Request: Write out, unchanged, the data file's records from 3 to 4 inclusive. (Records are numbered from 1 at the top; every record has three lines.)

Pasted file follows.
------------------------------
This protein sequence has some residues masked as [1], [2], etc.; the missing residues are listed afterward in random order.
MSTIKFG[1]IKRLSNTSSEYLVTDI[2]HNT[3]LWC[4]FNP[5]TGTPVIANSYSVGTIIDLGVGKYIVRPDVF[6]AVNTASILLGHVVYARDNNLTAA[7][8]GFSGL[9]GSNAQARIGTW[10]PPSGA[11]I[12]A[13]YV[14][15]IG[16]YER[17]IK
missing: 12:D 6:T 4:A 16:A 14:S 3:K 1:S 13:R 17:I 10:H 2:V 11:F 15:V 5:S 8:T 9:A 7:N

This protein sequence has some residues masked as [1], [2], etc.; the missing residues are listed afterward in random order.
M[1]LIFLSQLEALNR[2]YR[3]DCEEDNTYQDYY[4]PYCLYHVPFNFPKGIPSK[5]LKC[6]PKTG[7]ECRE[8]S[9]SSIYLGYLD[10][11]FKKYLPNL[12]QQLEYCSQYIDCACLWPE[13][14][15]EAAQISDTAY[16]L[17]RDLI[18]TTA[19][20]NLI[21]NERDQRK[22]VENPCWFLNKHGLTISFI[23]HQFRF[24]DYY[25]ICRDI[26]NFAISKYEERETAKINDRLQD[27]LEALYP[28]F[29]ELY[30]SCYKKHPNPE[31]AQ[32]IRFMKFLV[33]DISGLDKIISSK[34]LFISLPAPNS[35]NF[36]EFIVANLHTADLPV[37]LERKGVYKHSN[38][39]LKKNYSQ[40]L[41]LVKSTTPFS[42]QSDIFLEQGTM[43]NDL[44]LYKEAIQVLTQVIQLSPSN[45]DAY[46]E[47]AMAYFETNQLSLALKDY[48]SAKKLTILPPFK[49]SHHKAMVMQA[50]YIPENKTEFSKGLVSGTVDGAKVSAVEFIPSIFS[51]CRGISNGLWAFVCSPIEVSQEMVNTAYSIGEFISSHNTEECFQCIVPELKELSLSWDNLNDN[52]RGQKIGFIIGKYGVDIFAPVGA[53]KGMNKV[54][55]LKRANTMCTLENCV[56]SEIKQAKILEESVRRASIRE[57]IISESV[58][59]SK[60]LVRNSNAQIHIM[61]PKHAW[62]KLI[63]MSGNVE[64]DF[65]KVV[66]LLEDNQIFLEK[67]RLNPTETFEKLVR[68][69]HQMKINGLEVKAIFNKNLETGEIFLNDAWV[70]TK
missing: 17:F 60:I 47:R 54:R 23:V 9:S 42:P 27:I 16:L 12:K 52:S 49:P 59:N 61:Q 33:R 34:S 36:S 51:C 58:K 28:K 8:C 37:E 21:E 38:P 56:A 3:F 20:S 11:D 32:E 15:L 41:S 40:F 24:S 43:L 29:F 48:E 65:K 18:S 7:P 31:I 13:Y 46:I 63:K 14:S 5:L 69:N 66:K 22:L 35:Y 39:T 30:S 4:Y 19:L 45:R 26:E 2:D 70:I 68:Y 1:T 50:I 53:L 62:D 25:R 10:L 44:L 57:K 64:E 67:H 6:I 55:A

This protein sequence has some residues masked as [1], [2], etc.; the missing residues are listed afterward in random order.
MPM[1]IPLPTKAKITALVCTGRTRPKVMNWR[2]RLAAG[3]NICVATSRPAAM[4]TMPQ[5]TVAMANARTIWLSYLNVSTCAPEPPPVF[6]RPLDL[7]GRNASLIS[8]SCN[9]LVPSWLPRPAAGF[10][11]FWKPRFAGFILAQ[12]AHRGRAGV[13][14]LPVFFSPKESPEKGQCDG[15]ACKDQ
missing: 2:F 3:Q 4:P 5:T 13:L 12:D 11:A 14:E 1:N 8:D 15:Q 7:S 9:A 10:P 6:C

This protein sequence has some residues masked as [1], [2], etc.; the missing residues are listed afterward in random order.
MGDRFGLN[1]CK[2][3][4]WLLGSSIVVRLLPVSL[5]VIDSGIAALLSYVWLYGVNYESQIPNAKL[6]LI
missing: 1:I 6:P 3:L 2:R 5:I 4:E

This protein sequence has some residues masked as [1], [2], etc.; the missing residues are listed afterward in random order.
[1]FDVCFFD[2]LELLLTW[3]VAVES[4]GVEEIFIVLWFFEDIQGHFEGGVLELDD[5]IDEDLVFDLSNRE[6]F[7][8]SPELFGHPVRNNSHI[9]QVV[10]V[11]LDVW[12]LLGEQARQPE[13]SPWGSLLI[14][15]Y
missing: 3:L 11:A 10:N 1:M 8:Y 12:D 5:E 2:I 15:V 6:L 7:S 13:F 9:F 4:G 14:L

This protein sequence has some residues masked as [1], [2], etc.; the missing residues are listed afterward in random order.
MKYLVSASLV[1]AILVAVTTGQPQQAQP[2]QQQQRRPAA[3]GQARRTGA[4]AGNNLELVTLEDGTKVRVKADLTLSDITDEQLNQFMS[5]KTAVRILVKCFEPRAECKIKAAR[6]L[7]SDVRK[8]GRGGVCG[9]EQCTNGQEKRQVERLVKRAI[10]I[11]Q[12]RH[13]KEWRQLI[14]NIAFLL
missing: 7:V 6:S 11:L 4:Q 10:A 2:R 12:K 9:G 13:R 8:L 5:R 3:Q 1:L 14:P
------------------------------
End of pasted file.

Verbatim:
This protein sequence has some residues masked as [1], [2], etc.; the missing residues are listed afterward in random order.
MPM[1]IPLPTKAKITALVCTGRTRPKVMNWR[2]RLAAG[3]NICVATSRPAAM[4]TMPQ[5]TVAMANARTIWLSYLNVSTCAPEPPPVF[6]RPLDL[7]GRNASLIS[8]SCN[9]LVPSWLPRPAAGF[10][11]FWKPRFAGFILAQ[12]AHRGRAGV[13][14]LPVFFSPKESPEKGQCDG[15]ACKDQ
missing: 2:F 3:Q 4:P 5:T 13:L 12:D 11:A 14:E 1:N 8:D 15:Q 7:S 9:A 10:P 6:C

This protein sequence has some residues masked as [1], [2], etc.; the missing residues are listed afterward in random order.
MGDRFGLN[1]CK[2][3][4]WLLGSSIVVRLLPVSL[5]VIDSGIAALLSYVWLYGVNYESQIPNAKL[6]LI
missing: 1:I 6:P 3:L 2:R 5:I 4:E